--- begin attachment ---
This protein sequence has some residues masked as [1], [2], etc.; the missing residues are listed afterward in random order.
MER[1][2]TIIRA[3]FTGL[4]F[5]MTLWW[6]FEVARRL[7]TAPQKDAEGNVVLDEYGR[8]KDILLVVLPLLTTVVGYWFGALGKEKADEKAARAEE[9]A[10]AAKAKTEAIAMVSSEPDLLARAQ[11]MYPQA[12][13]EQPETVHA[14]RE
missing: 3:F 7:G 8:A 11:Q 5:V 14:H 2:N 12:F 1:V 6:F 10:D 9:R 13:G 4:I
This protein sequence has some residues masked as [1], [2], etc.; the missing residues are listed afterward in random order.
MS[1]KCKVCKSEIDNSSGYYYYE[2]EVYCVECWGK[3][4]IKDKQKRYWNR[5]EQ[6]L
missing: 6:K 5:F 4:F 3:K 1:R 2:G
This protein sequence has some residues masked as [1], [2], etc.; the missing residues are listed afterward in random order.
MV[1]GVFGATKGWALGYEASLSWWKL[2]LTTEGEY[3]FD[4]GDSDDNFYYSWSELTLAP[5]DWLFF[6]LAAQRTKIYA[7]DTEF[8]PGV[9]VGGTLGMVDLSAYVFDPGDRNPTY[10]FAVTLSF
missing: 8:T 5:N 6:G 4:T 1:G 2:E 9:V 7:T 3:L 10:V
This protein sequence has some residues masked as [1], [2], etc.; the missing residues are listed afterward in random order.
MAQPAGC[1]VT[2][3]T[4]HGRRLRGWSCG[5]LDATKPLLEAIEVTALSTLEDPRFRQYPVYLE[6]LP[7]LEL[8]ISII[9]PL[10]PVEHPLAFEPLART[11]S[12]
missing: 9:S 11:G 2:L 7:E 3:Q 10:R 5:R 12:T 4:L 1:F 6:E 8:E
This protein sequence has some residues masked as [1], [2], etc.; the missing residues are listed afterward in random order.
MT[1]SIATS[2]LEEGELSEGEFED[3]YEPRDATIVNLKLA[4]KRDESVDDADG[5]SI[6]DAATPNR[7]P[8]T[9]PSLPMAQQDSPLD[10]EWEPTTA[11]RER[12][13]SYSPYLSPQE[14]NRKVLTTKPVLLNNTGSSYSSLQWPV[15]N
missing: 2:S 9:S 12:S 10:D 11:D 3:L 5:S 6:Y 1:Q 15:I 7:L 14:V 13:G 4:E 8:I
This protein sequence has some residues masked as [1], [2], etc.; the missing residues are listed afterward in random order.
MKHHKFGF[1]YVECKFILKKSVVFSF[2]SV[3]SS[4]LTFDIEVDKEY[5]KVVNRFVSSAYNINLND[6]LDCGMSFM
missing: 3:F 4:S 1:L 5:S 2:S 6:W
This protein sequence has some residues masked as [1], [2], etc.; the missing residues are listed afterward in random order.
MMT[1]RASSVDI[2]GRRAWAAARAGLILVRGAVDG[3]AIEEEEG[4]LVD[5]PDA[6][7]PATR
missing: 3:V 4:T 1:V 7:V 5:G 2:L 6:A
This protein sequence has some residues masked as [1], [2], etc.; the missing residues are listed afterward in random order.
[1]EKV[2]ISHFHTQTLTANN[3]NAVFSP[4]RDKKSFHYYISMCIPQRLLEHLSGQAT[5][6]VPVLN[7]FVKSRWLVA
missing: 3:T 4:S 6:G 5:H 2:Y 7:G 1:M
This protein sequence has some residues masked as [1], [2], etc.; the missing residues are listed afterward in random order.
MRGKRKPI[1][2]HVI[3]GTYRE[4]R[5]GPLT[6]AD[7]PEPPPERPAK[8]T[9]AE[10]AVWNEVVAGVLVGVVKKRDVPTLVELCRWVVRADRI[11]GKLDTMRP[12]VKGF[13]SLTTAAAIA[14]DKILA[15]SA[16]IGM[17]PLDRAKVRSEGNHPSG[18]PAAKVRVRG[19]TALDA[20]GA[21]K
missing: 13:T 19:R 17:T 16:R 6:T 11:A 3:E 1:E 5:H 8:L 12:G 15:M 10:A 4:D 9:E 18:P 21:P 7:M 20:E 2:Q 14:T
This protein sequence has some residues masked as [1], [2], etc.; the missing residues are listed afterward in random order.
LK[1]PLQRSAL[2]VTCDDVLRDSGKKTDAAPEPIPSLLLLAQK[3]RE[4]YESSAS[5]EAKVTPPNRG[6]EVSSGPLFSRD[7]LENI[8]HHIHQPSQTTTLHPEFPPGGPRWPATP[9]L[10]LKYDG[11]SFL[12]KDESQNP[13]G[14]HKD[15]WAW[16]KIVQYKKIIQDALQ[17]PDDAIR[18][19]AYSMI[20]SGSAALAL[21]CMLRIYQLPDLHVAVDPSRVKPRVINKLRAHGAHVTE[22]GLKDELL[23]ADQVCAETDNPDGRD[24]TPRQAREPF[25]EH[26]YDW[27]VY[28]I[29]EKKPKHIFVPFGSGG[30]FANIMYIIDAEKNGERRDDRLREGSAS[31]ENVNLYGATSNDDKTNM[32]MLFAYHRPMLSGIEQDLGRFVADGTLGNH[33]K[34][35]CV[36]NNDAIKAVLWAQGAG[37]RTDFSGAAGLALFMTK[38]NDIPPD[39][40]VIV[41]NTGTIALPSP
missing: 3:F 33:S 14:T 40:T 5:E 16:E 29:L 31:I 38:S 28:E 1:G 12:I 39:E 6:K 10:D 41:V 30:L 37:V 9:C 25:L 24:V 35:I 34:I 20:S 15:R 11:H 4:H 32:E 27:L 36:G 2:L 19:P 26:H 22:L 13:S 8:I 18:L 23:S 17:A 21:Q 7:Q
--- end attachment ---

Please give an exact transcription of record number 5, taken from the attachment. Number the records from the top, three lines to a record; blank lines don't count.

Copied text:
This protein sequence has some residues masked as [1], [2], etc.; the missing residues are listed afterward in random order.
MT[1]SIATS[2]LEEGELSEGEFED[3]YEPRDATIVNLKLA[4]KRDESVDDADG[5]SI[6]DAATPNR[7]P[8]T[9]PSLPMAQQDSPLD[10]EWEPTTA[11]RER[12][13]SYSPYLSPQE[14]NRKVLTTKPVLLNNTGSSYSSLQWPV[15]N
missing: 2:S 9:S 12:S 10:D 11:D 3:L 5:S 6:Y 1:Q 15:I 7:L 14:V 13:G 4:E 8:I